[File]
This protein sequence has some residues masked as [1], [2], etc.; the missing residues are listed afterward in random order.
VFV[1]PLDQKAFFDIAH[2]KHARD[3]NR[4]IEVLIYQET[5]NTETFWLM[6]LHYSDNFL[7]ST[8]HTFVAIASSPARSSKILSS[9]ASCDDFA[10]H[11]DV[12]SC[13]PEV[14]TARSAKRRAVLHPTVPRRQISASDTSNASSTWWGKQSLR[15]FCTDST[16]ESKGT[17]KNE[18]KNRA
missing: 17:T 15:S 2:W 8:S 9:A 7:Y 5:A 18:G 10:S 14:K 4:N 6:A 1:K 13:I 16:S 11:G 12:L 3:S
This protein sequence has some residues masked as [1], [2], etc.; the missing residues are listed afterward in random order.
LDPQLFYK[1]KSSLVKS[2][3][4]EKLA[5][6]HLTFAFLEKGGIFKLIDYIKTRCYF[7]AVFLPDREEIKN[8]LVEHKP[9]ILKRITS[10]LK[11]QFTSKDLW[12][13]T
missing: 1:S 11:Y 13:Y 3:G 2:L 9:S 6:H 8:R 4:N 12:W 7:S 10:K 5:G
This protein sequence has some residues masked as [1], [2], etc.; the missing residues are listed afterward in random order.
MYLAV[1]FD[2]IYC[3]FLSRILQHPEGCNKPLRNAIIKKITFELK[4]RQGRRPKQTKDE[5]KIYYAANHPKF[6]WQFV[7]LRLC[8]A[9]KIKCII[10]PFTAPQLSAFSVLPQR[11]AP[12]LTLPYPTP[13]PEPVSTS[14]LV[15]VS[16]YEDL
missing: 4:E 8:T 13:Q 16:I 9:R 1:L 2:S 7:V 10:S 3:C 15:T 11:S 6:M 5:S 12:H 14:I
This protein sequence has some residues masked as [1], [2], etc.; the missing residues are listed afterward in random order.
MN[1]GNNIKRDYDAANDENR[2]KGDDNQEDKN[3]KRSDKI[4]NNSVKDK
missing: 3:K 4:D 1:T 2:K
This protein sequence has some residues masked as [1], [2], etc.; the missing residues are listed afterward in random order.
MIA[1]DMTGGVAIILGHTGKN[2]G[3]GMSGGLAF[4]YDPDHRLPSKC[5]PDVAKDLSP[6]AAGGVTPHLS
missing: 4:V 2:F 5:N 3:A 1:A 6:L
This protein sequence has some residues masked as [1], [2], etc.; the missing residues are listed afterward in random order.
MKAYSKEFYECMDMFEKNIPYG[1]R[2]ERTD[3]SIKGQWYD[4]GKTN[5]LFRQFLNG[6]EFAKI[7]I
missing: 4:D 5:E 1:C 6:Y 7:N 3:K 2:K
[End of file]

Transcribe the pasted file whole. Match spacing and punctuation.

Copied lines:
This protein sequence has some residues masked as [1], [2], etc.; the missing residues are listed afterward in random order.
VFV[1]PLDQKAFFDIAH[2]KHARD[3]NR[4]IEVLIYQET[5]NTETFWLM[6]LHYSDNFL[7]ST[8]HTFVAIASSPARSSKILSS[9]ASCDDFA[10]H[11]DV[12]SC[13]PEV[14]TARSAKRRAVLHPTVPRRQISASDTSNASSTWWGKQSLR[15]FCTDST[16]ESKGT[17]KNE[18]KNRA
missing: 17:T 15:S 2:W 8:S 9:A 7:Y 5:A 18:G 10:S 14:K 4:N 6:A 1:K 13:I 16:S 11:G 12:L 3:S
This protein sequence has some residues masked as [1], [2], etc.; the missing residues are listed afterward in random order.
LDPQLFYK[1]KSSLVKS[2][3][4]EKLA[5][6]HLTFAFLEKGGIFKLIDYIKTRCYF[7]AVFLPDREEIKN[8]LVEHKP[9]ILKRITS[10]LK[11]QFTSKDLW[12][13]T
missing: 1:S 11:Y 13:Y 3:G 2:L 9:S 6:H 8:R 4:N 12:W 7:S 10:K 5:G
This protein sequence has some residues masked as [1], [2], etc.; the missing residues are listed afterward in random order.
MYLAV[1]FD[2]IYC[3]FLSRILQHPEGCNKPLRNAIIKKITFELK[4]RQGRRPKQTKDE[5]KIYYAANHPKF[6]WQFV[7]LRLC[8]A[9]KIKCII[10]PFTAPQLSAFSVLPQR[11]AP[12]LTLPYPTP[13]PEPVSTS[14]LV[15]VS[16]YEDL
missing: 4:E 8:T 13:Q 16:I 9:R 1:L 2:S 7:V 10:S 3:C 15:T 11:S 6:M 5:S 12:H 14:I
This protein sequence has some residues masked as [1], [2], etc.; the missing residues are listed afterward in random order.
MN[1]GNNIKRDYDAANDENR[2]KGDDNQEDKN[3]KRSDKI[4]NNSVKDK
missing: 3:K 4:D 1:T 2:K
This protein sequence has some residues masked as [1], [2], etc.; the missing residues are listed afterward in random order.
MIA[1]DMTGGVAIILGHTGKN[2]G[3]GMSGGLAF[4]YDPDHRLPSKC[5]PDVAKDLSP[6]AAGGVTPHLS
missing: 4:V 2:F 5:N 3:A 1:A 6:L
This protein sequence has some residues masked as [1], [2], etc.; the missing residues are listed afterward in random order.
MKAYSKEFYECMDMFEKNIPYG[1]R[2]ERTD[3]SIKGQWYD[4]GKTN[5]LFRQFLNG[6]EFAKI[7]I
missing: 4:D 5:E 1:C 6:Y 7:N 3:K 2:K